Teach the Family to Recycle
In our fast paced world, it is easy to ignore that every day we are adding to our mounting waste. For many, the fact that the landfill is nowhere near us, it’s easy not to think about how full it is getting. Teaching your family to recycle helps to combat this problem, even if you don’t realize how bad it might be. Just because you don’t see the problem on a daily basis doesn’t mean it does not exist.
Many of the products we use are not environmentally friendly at all. A soda can left on the street or in a gutter will stay there indefinitely. It is not biodegradable so once it is created, it will forever be. Companies have long ago found ways to reuse these products so that they are not polluting our beautiful Earth. The problem happens when people don’t take the items to be recycled and instead just toss them about or throw them in the garbage to sit in the landfill forever and ever.
Recycling is a major contributor to the solution of global garbage. It works, but only if you participate. You can lead a horse to water and so forth. The responsibility belongs to all of us, as citizens of the world, but it begins with you and your family.
The number of items in the store made from recycled materials is growing. Our shelves could be filled with more of these things if everyone does their part to help. Most towns and cities provide recycling containers for residents to use. It could be a small bin or a large trash can.
If you don’t have such as service in your area, buy your own trash can or other supplies to gather your recyclables together. You can schedule a pickup or take them to the appropriate recycling plant for processing once a week or month; whatever time frame fits your schedule. The point is to do it! You can even make a little money collecting aluminum cans or returning glass soda bottles for deposits.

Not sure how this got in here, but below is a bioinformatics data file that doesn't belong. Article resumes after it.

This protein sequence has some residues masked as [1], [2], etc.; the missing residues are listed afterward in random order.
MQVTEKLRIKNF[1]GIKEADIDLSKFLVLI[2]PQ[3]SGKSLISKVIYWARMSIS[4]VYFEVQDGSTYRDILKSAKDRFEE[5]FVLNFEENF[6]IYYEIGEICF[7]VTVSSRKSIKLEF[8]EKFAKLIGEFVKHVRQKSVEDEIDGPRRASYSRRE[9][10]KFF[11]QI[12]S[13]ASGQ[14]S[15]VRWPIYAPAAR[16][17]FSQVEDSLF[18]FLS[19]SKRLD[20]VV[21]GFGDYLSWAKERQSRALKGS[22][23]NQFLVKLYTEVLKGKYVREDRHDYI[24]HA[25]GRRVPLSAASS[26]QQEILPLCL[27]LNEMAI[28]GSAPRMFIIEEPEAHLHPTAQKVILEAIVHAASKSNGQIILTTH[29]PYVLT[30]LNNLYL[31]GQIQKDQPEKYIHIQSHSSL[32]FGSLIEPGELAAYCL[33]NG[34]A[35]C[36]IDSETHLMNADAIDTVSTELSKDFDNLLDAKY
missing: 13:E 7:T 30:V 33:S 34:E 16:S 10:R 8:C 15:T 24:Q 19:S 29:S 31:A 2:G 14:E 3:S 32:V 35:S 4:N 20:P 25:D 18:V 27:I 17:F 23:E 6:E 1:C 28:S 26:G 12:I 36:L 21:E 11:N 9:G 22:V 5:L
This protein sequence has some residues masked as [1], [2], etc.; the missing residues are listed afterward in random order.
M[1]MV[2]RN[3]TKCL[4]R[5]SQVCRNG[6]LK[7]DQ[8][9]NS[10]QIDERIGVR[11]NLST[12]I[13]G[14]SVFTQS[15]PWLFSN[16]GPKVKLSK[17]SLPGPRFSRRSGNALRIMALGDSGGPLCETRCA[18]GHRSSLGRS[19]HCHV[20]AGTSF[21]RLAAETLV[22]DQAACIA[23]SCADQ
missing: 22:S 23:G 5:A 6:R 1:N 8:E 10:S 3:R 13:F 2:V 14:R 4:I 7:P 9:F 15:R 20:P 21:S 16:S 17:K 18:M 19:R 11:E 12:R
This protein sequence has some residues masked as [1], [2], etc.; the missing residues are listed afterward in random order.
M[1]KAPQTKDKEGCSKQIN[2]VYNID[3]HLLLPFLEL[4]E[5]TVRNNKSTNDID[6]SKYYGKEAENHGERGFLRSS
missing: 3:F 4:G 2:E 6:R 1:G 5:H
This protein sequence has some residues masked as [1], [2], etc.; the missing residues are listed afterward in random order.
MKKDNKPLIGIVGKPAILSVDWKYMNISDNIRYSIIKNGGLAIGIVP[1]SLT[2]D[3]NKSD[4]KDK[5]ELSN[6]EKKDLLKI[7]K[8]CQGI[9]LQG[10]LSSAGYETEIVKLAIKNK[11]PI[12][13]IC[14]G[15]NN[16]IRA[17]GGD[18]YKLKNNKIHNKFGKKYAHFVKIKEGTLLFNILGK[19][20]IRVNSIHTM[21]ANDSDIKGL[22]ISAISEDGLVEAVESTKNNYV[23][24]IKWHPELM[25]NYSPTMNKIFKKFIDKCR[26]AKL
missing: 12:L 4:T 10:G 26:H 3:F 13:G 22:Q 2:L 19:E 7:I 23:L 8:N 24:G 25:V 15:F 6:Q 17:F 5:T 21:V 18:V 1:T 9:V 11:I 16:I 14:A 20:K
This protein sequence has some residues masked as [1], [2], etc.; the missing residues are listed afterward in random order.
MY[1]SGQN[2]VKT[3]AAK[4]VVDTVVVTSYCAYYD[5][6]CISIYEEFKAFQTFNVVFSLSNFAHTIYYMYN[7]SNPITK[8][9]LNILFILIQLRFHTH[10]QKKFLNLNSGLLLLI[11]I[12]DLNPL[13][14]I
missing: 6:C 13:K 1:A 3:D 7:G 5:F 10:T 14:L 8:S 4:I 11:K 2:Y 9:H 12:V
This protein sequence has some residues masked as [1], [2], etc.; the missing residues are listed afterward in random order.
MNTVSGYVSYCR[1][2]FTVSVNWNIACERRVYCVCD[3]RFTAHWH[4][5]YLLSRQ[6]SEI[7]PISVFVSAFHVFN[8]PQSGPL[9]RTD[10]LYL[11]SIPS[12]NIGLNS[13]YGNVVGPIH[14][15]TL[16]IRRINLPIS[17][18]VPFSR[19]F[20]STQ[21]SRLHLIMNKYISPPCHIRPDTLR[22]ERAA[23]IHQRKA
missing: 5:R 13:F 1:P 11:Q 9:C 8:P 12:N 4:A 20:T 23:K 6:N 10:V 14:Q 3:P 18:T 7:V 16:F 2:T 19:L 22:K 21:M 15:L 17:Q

Begin with city sanitation. Whoever picks up your recycled products should have literature on how to package your recyclables. Cardboard is typically broken down and tied together. Old newspapers are tied together in bundles much like they are delivered to newsstands. Bottles are grouped together based on the number on the bottom or the label.
Have separate bins for your recyclables in the house. Mark them clearly so no one gets confused. If kids want to make money, let them collect cans from neighbors.
Get in the habit of breaking down boxes after you use them. This includes cereal boxes, tooth paste boxes, gift boxes, and the like, not just heavy duty cardboard. All of these paper products can be used for recycling.
Envelopes and old bills can be recycled, too. To protect your information, shred them first and then bag the shreds for recycling pickup. Most of us just toss out these envelopes in the regular trash but they can be put to better use.
Recycling saves on pollution and landfill space. If we can continue to reuse some items, why not do it? I personally can’t think of a reason not to. Can you?
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